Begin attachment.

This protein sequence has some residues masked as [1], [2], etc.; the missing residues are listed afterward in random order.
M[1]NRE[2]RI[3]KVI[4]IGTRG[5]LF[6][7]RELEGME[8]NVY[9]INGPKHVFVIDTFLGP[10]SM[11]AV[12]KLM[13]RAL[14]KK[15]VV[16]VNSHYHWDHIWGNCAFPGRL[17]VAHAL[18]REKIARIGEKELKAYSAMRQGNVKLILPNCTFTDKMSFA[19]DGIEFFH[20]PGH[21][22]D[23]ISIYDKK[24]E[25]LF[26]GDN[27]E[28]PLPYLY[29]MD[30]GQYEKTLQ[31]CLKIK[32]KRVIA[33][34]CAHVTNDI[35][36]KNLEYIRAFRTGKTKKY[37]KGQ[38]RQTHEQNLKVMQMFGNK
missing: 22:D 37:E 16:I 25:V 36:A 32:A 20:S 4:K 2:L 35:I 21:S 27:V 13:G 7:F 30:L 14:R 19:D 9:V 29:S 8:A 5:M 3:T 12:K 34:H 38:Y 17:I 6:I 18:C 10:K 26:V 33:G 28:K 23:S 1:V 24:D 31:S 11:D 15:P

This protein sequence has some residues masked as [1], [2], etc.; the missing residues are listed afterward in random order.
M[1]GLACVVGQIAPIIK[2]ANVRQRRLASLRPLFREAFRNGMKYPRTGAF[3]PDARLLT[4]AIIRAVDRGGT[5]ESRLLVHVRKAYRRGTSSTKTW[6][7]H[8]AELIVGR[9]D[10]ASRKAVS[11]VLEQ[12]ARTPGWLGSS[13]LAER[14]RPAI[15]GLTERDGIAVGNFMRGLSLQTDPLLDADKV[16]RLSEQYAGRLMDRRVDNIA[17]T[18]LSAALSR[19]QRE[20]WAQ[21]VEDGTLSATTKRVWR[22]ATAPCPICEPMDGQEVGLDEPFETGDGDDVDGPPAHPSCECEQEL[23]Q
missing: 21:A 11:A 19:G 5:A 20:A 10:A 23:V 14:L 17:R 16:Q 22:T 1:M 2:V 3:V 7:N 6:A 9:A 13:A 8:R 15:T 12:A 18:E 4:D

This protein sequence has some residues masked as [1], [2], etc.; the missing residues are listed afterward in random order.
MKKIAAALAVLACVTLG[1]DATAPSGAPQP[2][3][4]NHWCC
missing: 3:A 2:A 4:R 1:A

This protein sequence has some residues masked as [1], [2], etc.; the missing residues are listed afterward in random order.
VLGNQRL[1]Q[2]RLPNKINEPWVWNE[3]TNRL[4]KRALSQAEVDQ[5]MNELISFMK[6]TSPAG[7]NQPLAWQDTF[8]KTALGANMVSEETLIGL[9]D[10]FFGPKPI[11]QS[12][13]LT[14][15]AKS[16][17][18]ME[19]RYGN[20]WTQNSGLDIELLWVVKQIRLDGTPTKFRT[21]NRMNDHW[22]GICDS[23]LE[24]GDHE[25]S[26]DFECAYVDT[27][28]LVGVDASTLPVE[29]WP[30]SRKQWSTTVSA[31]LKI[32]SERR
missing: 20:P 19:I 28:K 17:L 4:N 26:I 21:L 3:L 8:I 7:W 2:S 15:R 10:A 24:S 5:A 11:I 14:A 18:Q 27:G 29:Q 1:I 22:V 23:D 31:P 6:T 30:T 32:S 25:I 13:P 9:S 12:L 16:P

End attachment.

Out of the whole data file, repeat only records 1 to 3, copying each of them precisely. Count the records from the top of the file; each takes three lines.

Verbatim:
This protein sequence has some residues masked as [1], [2], etc.; the missing residues are listed afterward in random order.
M[1]NRE[2]RI[3]KVI[4]IGTRG[5]LF[6][7]RELEGME[8]NVY[9]INGPKHVFVIDTFLGP[10]SM[11]AV[12]KLM[13]RAL[14]KK[15]VV[16]VNSHYHWDHIWGNCAFPGRL[17]VAHAL[18]REKIARIGEKELKAYSAMRQGNVKLILPNCTFTDKMSFA[19]DGIEFFH[20]PGH[21][22]D[23]ISIYDKK[24]E[25]LF[26]GDN[27]E[28]PLPYLY[29]MD[30]GQYEKTLQ[31]CLKIK[32]KRVIA[33][34]CAHVTNDI[35][36]KNLEYIRAFRTGKTKKY[37]KGQ[38]RQTHEQNLKVMQMFGNK
missing: 22:D 37:E 16:I 25:V 36:A 32:A 20:S 4:K 2:L 35:I 21:S 27:V 13:G 7:F 30:L 14:R 19:D 9:V 29:S 8:A 5:M 3:T 12:K 34:H 38:Y 17:I 6:I 18:C 10:K 26:V 33:G 28:K 23:S 1:V 24:D 31:S 11:D 15:P

This protein sequence has some residues masked as [1], [2], etc.; the missing residues are listed afterward in random order.
M[1]GLACVVGQIAPIIK[2]ANVRQRRLASLRPLFREAFRNGMKYPRTGAF[3]PDARLLT[4]AIIRAVDRGGT[5]ESRLLVHVRKAYRRGTSSTKTW[6][7]H[8]AELIVGR[9]D[10]ASRKAVS[11]VLEQ[12]ARTPGWLGSS[13]LAER[14]RPAI[15]GLTERDGIAVGNFMRGLSLQTDPLLDADKV[16]RLSEQYAGRLMDRRVDNIA[17]T[18]LSAALSR[19]QRE[20]WAQ[21]VEDGTLSATTKRVWR[22]ATAPCPICEPMDGQEVGLDEPFETGDGDDVDGPPAHPSCECEQEL[23]Q
missing: 21:A 11:A 19:G 5:A 20:A 10:A 23:V 14:L 17:R 16:Q 22:T 1:M 2:V 3:V 7:N 6:A 9:A 13:A 8:R 15:T 12:A 18:E 4:D

This protein sequence has some residues masked as [1], [2], etc.; the missing residues are listed afterward in random order.
MKKIAAALAVLACVTLG[1]DATAPSGAPQP[2][3][4]NHWCC
missing: 3:A 2:A 4:R 1:A